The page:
Star of the U.S. remake of Ricky Gervais’ The Office and rom-coms ranging from It’s Complicated to License to Wed, you wouldn’t look to John Krasinski to direct a nail-biting, sensory-scintillating horror-thriller. But here we are with A Quiet Place, a film built on a strong concept that delivers on its promise, exploiting the vulnerability of the ear to craft sequences of sweat-dropping tension that shake and exhilarate in equal measure.
Based in a post-apocalyptic future, Krasinski stars as Lee Abbott, husband of Evelyn (Emily Blunt) and father of three, Regan (Millicent Simmonds), Marcus (Noah Jupe) and Beau (Cade Woodward). Scavenging for food and spare parts to repair their radio and Regan’s hearing aids, the family also find themselves treading carefully across the time-ravaged land, due to the arrival of mysterious creatures that roam freely: blinded but able to harness an amplified aural range, these monsters demand complete silence in order to survive, a law of endurance that is continually challenged over the film’s runtime.
This idea isn’t necessarily novel, having framed the thrills of former films such as Fede Alvarez’s Don’t Breathe. But never has it been used to such an intense extent: Krasinski and sound editors Erik Aadahl & Ethan Van der Ryn use sound provocatively, testing our nerves as we feel every creak of wood, every spark of fire, every breath of air. Returning to the speechless cinematic language of the past, A Quiet Time requires your full attention, a brilliant strategy for a horror film. As you lean in closer, coaxed in by the film’s faint provision of aural information, the sudden jolt of a scare is made all the more effective. But the fact that it is so seamlessly weaved into the film’s narrative milieu, eschews any possible accusations of gimmickry.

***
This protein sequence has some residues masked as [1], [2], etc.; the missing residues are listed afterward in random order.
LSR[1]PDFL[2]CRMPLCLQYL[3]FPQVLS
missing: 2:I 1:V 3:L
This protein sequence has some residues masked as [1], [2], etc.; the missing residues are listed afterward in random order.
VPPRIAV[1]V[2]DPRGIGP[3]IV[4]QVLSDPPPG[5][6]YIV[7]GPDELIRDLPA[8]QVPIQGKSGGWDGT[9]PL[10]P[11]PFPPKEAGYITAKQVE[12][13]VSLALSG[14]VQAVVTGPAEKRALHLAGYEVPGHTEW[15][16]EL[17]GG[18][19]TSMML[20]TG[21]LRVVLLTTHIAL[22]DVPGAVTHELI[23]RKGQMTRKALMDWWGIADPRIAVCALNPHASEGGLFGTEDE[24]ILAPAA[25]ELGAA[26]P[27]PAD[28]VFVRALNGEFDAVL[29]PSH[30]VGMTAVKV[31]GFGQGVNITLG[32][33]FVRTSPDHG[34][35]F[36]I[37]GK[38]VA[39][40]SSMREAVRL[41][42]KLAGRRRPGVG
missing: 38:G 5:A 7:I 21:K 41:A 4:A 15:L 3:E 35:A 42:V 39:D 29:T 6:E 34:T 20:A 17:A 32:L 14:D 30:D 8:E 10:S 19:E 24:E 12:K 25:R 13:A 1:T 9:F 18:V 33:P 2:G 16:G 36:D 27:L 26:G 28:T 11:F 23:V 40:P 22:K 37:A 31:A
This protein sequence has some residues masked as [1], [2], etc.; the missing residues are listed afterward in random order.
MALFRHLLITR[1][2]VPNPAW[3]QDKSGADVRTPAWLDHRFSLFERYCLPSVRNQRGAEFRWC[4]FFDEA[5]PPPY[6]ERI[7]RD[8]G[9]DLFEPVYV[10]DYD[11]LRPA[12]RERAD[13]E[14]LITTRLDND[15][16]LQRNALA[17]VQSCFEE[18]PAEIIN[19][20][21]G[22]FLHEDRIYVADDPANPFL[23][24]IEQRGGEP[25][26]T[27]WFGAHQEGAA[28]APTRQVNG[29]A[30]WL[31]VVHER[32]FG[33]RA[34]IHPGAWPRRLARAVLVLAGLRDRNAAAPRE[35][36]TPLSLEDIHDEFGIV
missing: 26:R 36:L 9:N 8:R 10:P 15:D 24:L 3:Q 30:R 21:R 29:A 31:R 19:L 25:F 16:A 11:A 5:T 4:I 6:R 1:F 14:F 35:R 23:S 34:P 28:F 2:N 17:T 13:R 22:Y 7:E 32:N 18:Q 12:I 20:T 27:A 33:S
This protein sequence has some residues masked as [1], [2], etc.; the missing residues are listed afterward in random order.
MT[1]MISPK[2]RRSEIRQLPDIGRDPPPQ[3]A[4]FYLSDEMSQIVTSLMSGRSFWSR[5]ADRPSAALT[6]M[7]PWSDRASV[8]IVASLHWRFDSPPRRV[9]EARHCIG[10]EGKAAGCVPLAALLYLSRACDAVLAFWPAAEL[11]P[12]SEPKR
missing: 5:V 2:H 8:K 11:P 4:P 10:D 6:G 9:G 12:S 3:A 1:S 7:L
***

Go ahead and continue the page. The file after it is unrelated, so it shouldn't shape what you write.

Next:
That being said, A Quiet Place does rely a little too heavily on jump scares, a technique I’ve always found to be cheap and a little lazy. When the scares hit hardest, they come about as a result of a slow build-up, subtle foreshadowing or the delicate touch of framing and focus, revealing the looming presence of a creature from behind one of our protagonists. But when they turn to the abrupt blow of a musical note or the immediate eruption of cacophonic sound, it can feel jarring and as a result, fails to produce the desired effect.
That’s not to say that Krasinski’s technique is at all unnoteworthy. The predominantly comedic star has announced himself as the surprise directorial talent of the year, confidently constructing an original project that is clearly built on a moral code he values dearly. Watch any promotional interview with Krasinski and you’ll see the actor/director profess his ambition to portray familial life at its purest, an aspiration that he achieves with flying colours.
The cast are essential to the success of this domestic dynamic. Krasinski himself is excellent as Lee, a father on the cusp of melancholy who maintains a visible resilience, striving to protect his family from the alien threat. Blunt also handles her role beautifully. Evelyn veers close to a stereotype on a number of occasions, but Blunt ensures that her character possesses a strength and intellect that make her stand-out as a formidable female figure within the film. But it is relative newcomer Millicent Simmonds that steals the show. As a deaf actress, it’s refreshing to see her given as much room to work with, as she dexterously balances her role on a difficult tightrope, juggling a sorrowful sentimentality and a steely determination to prove herself. It’s a scene-stealing performance and the highlight of a universally excellent ensemble.
Of course, A Quiet Place falls victim to the usual horror narrative tropes that we’ve seen time and time again. A deus ex machina that conveniently saves our heroes? Check. A daft decision that puts our protagonists in danger? Of course it’s there. A bad case of “Chekov’s Gun”, with a number of objects perpetuating key plot developments? A Quiet Place has it. But it’s so cleverly constituted, so wonderfully performed and so refreshing to the senses that these flaws are mere whispers on the wind. From a sequence involving a bathtub that’ll have you wincing between your fingers, to the depiction of typical household chores, charged with an unnerving energy for fear of the discharge of sound, A Quiet Place populates its runtime with so many memorable moments that it stands, effective immediately, as one of the sounder horror-thrillers of the year so far. Mr. Krasinski, we impatiently hold our breath, awaiting your next foray into filmmaking.